Making Sense of David

A “man after God’s own heart,” and, yet, an adulterer. He was chosen by God and given an everlasting covenant so that his descendent would remain on the throne forever. He seemed more interested, however, in consolidating his power and

A “man after God’s own heart,” and, yet, an adulterer. He was chosen by God and given an everlasting covenant so that his descendent would remain on the throne forever. He seemed more interested, however, in consolidating his power and building himself a house, populating it with his wives and concubines. How do we make sense of David as both a model and a cautionary tale?

First of all, David’s greatness came from his littleness. God chose the youngest and smallest of all the sons in his family, and enabled this little shepherd to triumph over the giant Goliath. The young David, who ended up winning many triumphs over God’s enemies, first and foremost sung God’s praises on the harp, rooting his mission in the worship of God. David was humble and pious.

Second, even when running for his life, David refused to take vengeance on his enemies. This is the trait that makes him most like God. God reveals his loving mercy to us throughout the Bible, loving us even when we were his enemies (Romans 5:10). Showing mercy to Saul and his descendants, among many others, brought David a return of God’s mercy when he too fell. God returned to him the measure by which he measured. 

Third, even when David does sin, he models repentance. Psalm 51 expresses this most fully, approaching God with a humble and broken heart. Unlike Jesus, David was not perfect. We can appreciate him even in his failures, which reveal our own shortcomings to us. We are right to be angry or frustrated with David, but we must also see ourselves in those moments. David both showed God’s loving mercy to others and openly received this mercy he needed it.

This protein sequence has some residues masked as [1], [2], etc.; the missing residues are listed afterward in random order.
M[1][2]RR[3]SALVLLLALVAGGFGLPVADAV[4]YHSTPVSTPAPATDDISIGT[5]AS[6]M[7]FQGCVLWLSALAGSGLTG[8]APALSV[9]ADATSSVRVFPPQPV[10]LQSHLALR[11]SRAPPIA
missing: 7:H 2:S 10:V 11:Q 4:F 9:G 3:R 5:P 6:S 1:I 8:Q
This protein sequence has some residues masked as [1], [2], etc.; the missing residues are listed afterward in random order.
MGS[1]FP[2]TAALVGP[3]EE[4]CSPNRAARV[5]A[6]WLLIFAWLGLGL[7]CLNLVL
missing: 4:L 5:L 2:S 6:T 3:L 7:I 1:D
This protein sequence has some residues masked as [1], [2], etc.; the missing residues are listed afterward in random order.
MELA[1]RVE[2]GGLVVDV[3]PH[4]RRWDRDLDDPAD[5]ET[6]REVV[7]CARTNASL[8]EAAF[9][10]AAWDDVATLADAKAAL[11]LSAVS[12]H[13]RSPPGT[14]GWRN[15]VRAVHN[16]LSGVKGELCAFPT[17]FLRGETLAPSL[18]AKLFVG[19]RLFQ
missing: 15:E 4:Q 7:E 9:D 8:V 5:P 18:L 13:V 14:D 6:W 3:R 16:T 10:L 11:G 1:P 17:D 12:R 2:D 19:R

We do not call David a “man after God’s own heart” because he never sinned. We call him this because he loved like God even though he was weak. Both when he gets things and gets them wrong, he remains an important model for Christian men. 


Dr. Staudt serves as Director of Content for Exodus and as an Instructor for the Lay Division of St. John Vianney Seminary. He is the author of How the Eucharist Can Save Civilization (TAN), Restoring Humanity: Essays on the Evangelization of Culture (Divine Providence Press) and The Beer Option: Brewing a Catholic Culture Yesterday & Today (Angelico Press). He holds a Ph.D. in systematic theology from Ave Maria University and B.A. and M.A. in Catholic Studies from the University of St. Thomas (St. Paul, MN). He and wife, Anne, have six children and he is a Benedictine oblate.

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